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Tales of a Fourth Grade Nothing Paperback – April 5, 2007
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Tales of a Fourth Grade Nothing is the first of these entertaining yarns. Peter, because he's the oldest, must deal with Fudgie's disgusting cuteness, his constant meddling with Peter's stuff, and other grave offenses, one of which is almost too much to bear. All these incidents are presented with the unfailing ear and big-hearted humor of the masterful Judy Blume. Though some of her books for older kids have aroused controversy, the Hatcher brothers and their adventures remain above the fray, where they belong. (Peter's in fourth grade, so the book is suitable for kids ages 8 and older.) --This text refers to an out of print or unavailable edition of this title.
“As a kid, Judy Blume was my favorite author, and Tales of a Fourth Grade Nothing was my favorite book.”—Jeff Kinney, author of the bestselling Wimpy Kid series
Top Customer Reviews
There was Peter. And then there was Fudge. Peter Hatcher is nine years old and has the awful job of dealing with almost-three-year-old Fudgie at all times. Fudge is what a polite person might call a lively child. To Peter, however, Fudge is a holy terror. If he's not sticking green food stamps to full suitcases or refusing to eat until Peter stands on his head, he's leaping from large rocks (to fly) and throwing tantrums in shoe stores. Peter is understandably jealous of the amount of attention Fudge attracts but at least he has his pet turtle Dribble to comfort him. Each chapter in this book is a small story about the daily interactions and adventures of the Hatcher boys.Read more ›
Mr. and Mrs. Juicy-O meet Fudge and love him, but when he shoves Peter's turtle in their faces, Peter's dad loses the account. Mr. Toddle-Bike thinks Fudge is just right for a commercial, but Fudge won't ride the bike until Peter does. When Fudge eats Peter's turtle, Dribble, Fudge gets all the attention, and Peter just loses his pet. In every "Tale" Peter plays the role of the good son.
Judy Blume knows her audience well. People this age have to deal with the fact that they are no longer cute, but they are still treated like they know nothing by most adults. I could identify with Peter when I was 10, and I can relate to him still now.
Parents, buy this book for your kids. Kids, read this book. It's funny, touching, and will stay in your head for the rest of your lives.
But some day he's going to be nine years old too. I can't wait until he is.
Then he'll know there's nothing so great about him after all."
Peter Hatcher is a 9-years-old fourth grader who has a younger brother (almost three) Farley Drexel Hatcher, or Fudge. To an outsider, Fudge could seem like a very lively child. To Peter, he is a walking terror. On any given day, Fudge is either throws a temper tantrum or meddles with Peter's stuff. And the worst part is - he always gets away with everything. Peter feels as if no one cares about him, and that he is just a fourth grade nothing. But at least Peter has Dribble, his pet turtle, to comfort him ... until one day even that changes!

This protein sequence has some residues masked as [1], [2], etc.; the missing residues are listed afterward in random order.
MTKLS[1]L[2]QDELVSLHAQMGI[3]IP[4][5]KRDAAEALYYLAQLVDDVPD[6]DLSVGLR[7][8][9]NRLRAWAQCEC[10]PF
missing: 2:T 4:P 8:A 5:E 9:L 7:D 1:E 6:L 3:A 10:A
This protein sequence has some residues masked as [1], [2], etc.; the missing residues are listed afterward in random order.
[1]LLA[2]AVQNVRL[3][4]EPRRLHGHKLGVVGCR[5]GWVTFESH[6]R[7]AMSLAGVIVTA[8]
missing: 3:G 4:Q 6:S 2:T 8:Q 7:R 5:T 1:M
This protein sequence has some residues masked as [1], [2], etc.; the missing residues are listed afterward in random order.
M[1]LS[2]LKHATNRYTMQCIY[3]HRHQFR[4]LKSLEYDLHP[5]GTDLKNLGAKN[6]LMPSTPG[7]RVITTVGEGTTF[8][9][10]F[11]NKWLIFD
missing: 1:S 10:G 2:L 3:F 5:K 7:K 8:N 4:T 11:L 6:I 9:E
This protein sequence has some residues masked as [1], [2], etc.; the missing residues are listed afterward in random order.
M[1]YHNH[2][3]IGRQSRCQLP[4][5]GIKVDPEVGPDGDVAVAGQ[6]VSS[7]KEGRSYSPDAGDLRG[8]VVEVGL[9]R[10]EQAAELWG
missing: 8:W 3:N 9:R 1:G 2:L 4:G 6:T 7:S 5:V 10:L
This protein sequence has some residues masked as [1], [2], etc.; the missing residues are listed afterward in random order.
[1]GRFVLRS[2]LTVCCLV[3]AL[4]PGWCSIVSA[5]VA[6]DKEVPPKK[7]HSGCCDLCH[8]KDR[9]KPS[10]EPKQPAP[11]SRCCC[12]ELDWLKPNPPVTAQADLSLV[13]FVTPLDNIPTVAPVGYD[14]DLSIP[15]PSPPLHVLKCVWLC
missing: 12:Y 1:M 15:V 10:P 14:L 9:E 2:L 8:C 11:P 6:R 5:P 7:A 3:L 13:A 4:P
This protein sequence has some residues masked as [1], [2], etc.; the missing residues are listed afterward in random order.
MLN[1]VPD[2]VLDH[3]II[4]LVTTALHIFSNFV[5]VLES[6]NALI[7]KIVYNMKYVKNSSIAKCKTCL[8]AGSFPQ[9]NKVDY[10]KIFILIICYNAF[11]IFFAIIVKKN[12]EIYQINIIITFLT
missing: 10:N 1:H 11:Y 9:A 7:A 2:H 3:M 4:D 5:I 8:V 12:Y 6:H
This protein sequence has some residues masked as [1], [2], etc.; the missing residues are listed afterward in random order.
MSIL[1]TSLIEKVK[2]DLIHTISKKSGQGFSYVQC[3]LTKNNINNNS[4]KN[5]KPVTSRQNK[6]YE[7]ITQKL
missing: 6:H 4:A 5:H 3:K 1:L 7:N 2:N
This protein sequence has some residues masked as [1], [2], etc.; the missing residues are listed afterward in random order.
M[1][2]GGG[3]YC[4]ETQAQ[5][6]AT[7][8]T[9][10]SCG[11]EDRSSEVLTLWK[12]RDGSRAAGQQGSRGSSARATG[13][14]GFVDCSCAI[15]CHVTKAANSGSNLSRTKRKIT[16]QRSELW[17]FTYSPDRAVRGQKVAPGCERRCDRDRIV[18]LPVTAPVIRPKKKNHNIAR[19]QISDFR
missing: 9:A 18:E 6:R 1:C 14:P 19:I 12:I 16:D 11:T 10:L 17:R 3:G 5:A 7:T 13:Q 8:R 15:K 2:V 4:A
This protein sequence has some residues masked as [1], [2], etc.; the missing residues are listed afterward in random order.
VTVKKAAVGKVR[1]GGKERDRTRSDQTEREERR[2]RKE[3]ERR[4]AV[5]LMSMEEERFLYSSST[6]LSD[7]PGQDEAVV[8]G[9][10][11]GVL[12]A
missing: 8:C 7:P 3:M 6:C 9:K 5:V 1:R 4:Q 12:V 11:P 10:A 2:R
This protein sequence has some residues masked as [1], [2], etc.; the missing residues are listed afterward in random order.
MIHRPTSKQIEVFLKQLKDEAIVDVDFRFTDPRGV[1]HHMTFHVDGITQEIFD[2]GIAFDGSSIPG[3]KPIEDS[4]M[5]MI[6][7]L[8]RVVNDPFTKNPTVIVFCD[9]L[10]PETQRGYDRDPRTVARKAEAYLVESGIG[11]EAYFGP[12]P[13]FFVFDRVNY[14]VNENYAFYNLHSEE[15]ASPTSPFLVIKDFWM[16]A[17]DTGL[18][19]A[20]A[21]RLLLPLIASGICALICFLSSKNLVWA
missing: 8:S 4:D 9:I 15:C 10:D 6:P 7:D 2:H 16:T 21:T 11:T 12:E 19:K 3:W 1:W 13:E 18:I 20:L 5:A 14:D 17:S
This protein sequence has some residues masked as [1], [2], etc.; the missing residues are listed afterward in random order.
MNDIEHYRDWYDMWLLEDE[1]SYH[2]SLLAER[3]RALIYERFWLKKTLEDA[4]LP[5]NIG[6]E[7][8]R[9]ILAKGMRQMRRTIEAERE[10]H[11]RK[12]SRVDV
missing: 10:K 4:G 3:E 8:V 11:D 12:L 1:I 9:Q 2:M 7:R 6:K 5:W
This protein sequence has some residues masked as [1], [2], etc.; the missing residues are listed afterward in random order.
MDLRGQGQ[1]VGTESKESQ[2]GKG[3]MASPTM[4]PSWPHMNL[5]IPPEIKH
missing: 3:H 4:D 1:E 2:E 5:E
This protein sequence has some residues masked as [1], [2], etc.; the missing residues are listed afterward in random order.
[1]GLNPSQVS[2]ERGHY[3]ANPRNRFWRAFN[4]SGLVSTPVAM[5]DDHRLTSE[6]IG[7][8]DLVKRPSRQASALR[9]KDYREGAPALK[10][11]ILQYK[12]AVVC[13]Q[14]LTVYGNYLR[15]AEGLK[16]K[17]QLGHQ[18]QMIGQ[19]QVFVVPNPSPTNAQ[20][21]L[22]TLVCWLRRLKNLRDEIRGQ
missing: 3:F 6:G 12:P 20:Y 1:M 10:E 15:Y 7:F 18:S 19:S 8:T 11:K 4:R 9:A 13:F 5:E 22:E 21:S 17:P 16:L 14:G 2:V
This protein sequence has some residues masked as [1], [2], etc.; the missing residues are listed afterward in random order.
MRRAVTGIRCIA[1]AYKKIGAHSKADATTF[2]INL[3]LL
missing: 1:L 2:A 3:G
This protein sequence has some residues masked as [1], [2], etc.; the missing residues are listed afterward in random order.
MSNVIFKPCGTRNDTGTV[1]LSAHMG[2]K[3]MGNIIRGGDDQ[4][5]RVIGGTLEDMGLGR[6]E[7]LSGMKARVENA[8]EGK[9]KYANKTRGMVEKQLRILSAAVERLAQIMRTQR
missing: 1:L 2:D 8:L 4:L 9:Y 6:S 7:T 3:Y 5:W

Each chapter in this book is a small story about the daily interactions and adventures of the Hatcher boys, written as it's seen through the eyes of Peter. His voice is very believable, you know just how he feels, and you empathize with him completely.
There are many books out there that try sweet-talk older children to befriend their younger siblings. "Tales of Fourth Grade Nothing" by Judy Blume, on the other side, is a very honest account of all the difficulties an older child might be going through. But neither does it show Fudge as "all bad" - he is fussy, but most of the time he is just looking up to his older brother, trying to be "like Pee-tah".
This book is a true little gem - it's still popular with kids nowadays, just as it was in 1972 when it was first published. Great read-aloud book!
Author of "Power of Plentiful Wisdom". Available on Amazon.
For more reviews on children's books visit my blog "Julia's Library" at: ForwardQuoteDOTcom
When I read this, all those years ago, I remember clearly that I felt a strong kinship to the main character. Today, I remember snatches of scenes and bits of dialogue, which proves that this book profoundly effected me!
Thank you, Judy Blume, for your wonderful work. "Tales..." and "Superfudge" were two of the absolute best books I ever read while growing up, and they led to many, many years of joy.
I highly recommend this book for children, and it wouldn't hurt if adults read it too. I think I'll re-read it now!
Most Recent Customer Reviews
My daughter Really Liked How It Described Every Little Detail of What was Happening and It has a Very Good Lesson at The End. Overall Great Book!!!! Read morePublished 4 days ago by Alicia King
I would recommend this book for people who like humor in books and kids going into 3rd or 4th grade.Published 7 days ago by Amy Rattner
My kids love this book and so do I. Fudge is hilarious and poor Peter. He reminds me of my youngest.Published 22 days ago by Raquel Weber
It was a good introduction for my third, going to fourth grade students.Published 1 month ago by Mykal Shane Jones